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Land-surface subsidence in the area of Burnett, Scott, and Crystal Bays near Baytown, Texas

Water-Resources Investigations Report 74-21

Prepared by the U.S. Geological Survey in cooperation with the U.S. Army Corps of Engineers
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Abstract

Removal of water, oil, and gas from the subsurface in Harris County has caused declines in fluid pressures, which in turn have resulted in subsidence of the land surface. Subsidence in the area of Burnett, Scott, and Crystal Bays near Baytown is becoming critical because much of the area is now subject to inundation by high tides.

Production of oil and gas from the Goose Creek Field on the southeast edge of Baytown had caused as much as 3.25 feet (1 meter) of subsidence by 1925. The subsidence due to oil and gas production is restricted to the area of production and has not extended to the area of Burnett, Scott, and Crystal Bays.

Withdrawals of water from large-capacity industrial wells, which resulted in declines in artesian pressure, began about 1918. As much as 280 feet (85.3 meters) of artesian-head decline has occurred in the Evangeline aquifer, and as much as 320 feet (97.5 meters) of artesianhead decline has occurred in the Alta Lorna Sand of Rose (1943). Significant subsidence of the land surface probably began about 1920 or later and as much as 8.2 feet (2.5 meters) of subsidence had occurred in the area by 1973.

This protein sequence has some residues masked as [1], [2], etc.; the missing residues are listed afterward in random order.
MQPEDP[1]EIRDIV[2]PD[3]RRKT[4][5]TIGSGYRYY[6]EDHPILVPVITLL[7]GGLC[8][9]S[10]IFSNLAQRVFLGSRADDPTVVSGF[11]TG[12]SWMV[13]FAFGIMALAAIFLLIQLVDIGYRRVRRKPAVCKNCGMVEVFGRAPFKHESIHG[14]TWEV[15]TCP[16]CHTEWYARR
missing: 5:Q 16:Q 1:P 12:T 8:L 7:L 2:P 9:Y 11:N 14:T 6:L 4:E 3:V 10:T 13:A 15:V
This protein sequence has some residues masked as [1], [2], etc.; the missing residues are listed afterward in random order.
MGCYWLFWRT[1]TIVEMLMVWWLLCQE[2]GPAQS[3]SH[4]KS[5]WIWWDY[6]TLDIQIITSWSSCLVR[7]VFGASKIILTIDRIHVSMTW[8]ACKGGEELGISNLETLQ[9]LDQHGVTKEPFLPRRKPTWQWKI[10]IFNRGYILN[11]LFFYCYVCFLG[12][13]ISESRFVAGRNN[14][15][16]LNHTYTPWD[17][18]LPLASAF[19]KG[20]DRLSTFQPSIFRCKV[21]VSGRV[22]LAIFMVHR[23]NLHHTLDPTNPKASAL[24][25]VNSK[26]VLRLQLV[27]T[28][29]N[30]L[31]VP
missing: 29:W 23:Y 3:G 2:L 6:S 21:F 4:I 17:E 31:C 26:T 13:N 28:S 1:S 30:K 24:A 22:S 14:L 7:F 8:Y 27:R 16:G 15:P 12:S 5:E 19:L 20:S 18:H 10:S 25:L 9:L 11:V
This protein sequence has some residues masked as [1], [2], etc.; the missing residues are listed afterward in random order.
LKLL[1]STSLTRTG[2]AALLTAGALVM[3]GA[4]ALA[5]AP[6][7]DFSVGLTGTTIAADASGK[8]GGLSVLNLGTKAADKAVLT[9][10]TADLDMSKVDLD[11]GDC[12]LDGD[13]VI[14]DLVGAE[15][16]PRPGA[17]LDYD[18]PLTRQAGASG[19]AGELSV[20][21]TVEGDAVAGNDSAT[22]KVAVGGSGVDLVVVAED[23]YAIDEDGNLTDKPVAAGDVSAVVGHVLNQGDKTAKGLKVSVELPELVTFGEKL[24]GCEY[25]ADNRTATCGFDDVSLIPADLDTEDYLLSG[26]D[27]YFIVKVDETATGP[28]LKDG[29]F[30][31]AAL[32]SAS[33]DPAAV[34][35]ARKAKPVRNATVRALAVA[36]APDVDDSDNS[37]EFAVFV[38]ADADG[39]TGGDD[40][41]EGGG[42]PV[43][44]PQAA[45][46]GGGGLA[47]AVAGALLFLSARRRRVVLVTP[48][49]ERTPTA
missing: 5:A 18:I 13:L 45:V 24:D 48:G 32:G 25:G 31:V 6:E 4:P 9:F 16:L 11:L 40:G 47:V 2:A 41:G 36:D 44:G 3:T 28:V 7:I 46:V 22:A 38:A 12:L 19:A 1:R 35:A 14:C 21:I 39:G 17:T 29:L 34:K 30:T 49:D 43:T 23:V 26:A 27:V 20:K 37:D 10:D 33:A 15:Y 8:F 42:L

The study of subsidence in the area of the three bays included the collection of undisturbed clay samples for laboratory analyses, collection of water-level records, and installation and monitoring of pressure transducers in clays and of observation wells in sands.

Probable future subsidence was calculated for two loading situations. Case I provided that the artesian head in both the Alta Lorna Sand and Evangeline aquifer would continue to decline at a rate of 6 feet (1.8 meters) per year until 1980 and then cease. Case II provided that artesian head in the Alta Lorna Sand would continue to decline at a rate of about 6 feet (1.8 meters) per year until about 1995, when the potentiometric surface would reach the top of the Alta Lorna Sand. The artesian head in the Evangeline aquifer would also decline about 6 feet (1.8 meters) per year until 1995.

The ultimate subsidence expected for the assumed conditions of case I and case II is 11.4 feet (3.47 meters) and 15.1 feet (4.60 meters), respectively. However, only 1.4 feet (0.43 meter) of subsidence below present land surface would occur if artesian heads were maintained at their present levels.

To halt subsidence in the near future, artesian head must be increased, either by decreasing pumpage or by repressurization by artificial recharge.

Study Area

Additional publication details

Publication type:
Report
Publication Subtype:
USGS Numbered Series
Title:
Land-surface subsidence in the area of Burnett, Scott, and Crystal Bays near Baytown, Texas
Series title:
Water-Resources Investigations Report
Series number:
74-21
Year Published:
1974
Language:
English
Publisher:
U.S. Geological Survey
Publisher location:
Austin, TX
Contributing office(s):
Texas Water Science Center
Description:
vi, 48 p.
Country:
United States
State:
Texas
Other Geospatial:
Burnett Bay, Crystal Bay, Scott Bay
Online Only (Y/N):
N
Additional Online Files (Y/N):
N